Whether or not you agree with someone’s feedback or if it results in revision to the design, that person is sharing their time and expertise with you. That’s a huge contribution.

One of the most frustrating experiences from the point of view of the feedback giver is not seeing it reflected in the design and feeling like they wasted their time. Acknowledging feedback is a great way to ensure they feel their input is valued.

Discuss feedback

If the feedback is minor and your understanding of it is solid, listening and repeating might be all the discussion you need; but most feedback warrants more investigation than we give it. We make a lot of assumptions when receiving feedback.

When we get feedback we assume:

  • We understand what the feedback giver means.
  • That they understand the full implication of their suggestions.
  • That they understand the technical language they’re using and not incorrectly parroting something they’ve heard us say.
  • That someone is speaking for everyone on their team.
  • That they remember the countless decisions that have been made on the project until now and are intentionally changing course.

So while receiving feedback usually isn’t the right time to dive into solutions, there’s still plenty to discuss!

After acknowledging feedback, you’re free to ask for clarification, provide additional context, and even push back—especially if feedback is based on a misunderstanding or false information. This is all a part of your responsibility to get the feedback you need to do your work well.

If at any point you’re feeling pressure from other participants to make a decision before you’re ready, buy yourself time with:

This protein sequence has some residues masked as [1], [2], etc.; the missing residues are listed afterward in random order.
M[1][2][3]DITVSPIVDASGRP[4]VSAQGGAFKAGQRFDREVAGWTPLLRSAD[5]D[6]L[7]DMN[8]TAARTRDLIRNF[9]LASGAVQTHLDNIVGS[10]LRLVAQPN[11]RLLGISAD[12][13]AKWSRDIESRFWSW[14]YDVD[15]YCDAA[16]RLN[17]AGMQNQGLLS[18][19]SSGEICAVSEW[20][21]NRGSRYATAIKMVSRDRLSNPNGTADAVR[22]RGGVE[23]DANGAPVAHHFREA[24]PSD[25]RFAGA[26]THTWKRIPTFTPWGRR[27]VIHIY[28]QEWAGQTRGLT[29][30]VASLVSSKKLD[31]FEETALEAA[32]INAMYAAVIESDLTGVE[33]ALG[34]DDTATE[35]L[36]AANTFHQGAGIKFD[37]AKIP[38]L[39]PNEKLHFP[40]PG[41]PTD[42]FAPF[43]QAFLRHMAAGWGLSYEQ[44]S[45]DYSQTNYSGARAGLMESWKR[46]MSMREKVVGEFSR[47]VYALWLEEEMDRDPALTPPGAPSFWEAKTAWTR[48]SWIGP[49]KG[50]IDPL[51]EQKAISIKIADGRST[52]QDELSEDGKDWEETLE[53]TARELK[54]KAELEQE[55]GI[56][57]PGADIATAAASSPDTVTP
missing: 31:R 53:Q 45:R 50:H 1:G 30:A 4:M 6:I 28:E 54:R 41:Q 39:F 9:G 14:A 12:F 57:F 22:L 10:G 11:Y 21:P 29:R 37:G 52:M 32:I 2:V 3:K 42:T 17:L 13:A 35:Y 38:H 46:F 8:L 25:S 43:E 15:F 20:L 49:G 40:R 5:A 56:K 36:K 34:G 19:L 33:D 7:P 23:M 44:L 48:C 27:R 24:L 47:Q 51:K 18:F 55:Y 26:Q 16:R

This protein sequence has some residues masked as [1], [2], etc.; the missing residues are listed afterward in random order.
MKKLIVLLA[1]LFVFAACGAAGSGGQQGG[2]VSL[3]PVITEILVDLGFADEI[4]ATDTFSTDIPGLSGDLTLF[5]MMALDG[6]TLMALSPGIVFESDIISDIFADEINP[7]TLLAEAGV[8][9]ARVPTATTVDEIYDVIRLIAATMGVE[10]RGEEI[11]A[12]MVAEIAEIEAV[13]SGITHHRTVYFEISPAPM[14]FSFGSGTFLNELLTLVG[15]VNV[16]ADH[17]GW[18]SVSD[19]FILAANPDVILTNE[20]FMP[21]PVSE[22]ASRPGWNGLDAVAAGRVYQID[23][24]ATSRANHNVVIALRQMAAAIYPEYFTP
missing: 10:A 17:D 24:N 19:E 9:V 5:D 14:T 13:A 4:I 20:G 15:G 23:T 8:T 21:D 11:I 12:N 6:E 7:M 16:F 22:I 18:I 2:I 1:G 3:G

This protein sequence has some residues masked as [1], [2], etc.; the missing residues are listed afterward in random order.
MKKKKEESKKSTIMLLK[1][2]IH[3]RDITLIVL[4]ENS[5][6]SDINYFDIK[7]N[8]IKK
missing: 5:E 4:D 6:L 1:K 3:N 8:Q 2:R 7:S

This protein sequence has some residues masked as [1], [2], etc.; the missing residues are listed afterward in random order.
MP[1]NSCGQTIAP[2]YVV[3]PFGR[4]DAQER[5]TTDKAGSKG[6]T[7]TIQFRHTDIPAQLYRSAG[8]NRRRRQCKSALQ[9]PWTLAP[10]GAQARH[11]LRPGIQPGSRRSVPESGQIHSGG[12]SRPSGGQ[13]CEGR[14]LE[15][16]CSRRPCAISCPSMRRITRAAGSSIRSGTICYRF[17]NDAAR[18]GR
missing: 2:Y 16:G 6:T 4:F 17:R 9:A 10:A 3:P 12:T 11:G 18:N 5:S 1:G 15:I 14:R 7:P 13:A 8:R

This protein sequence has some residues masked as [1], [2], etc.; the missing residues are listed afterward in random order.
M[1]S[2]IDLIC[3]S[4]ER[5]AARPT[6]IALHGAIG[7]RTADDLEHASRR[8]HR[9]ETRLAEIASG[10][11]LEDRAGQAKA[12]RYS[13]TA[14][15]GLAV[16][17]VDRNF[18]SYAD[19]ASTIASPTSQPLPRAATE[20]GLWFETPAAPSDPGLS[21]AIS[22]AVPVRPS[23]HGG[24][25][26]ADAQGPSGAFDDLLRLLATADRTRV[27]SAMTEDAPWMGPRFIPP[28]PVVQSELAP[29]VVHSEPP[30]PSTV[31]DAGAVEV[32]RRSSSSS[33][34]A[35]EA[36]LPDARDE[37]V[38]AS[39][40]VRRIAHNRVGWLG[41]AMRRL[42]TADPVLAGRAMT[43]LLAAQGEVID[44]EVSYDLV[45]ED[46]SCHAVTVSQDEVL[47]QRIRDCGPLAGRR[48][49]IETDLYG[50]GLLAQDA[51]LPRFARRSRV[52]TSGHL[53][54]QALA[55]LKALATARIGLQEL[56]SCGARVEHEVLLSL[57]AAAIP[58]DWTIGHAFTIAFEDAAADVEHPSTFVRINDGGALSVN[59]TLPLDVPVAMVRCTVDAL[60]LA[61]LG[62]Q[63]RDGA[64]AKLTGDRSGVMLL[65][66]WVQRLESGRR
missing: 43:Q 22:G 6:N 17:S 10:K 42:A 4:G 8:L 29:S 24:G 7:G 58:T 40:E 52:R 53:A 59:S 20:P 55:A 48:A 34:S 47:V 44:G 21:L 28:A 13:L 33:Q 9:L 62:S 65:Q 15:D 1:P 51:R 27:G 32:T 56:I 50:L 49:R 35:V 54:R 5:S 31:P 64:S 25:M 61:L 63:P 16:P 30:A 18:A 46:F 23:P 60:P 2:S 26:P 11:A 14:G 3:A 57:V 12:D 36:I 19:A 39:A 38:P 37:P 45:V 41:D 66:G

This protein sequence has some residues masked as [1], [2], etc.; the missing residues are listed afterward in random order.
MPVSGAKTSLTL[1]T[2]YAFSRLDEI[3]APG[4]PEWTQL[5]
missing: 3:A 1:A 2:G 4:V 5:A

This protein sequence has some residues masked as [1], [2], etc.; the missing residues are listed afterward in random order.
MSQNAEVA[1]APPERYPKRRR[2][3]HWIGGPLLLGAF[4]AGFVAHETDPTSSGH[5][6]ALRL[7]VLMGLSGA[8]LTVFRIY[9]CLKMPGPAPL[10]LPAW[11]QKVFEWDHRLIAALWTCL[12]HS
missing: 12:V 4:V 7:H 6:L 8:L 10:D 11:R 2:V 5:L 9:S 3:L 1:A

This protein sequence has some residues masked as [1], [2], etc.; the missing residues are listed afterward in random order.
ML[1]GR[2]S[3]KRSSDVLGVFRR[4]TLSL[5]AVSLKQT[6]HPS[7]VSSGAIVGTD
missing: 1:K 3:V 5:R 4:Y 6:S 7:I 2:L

You’ve given us a lot to consider. Let us keep thinking about this offline and come back to you when we come up with a solution or identify additional information we might need.

Document feedback

Of course, if you say you’re going to follow up on something later, you need to do it. To help with that, you should be documenting feedback as you discuss it. Even if the client owes you consolidated written feedback later, you don’t want to lose track of any ideas, information, or discussions shared live. And if later written feedback contradicts what you heard from them live, you will be able to reconcile the two pieces of feedback before they cause conflict.

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When someone says they didn’t agree to something. Source: Giphy

These notes should be shared with participants afterwards, as well. Again, this will demonstrate your listening, provide a solid reference while looking at revisions, and provide a record of any decisions that do come out of the conversation.

Establish next steps

When you’re wrapping up a feedback session, end with next steps. Next steps might be:

  • “Our team will discuss what we just heard and get you revisions.”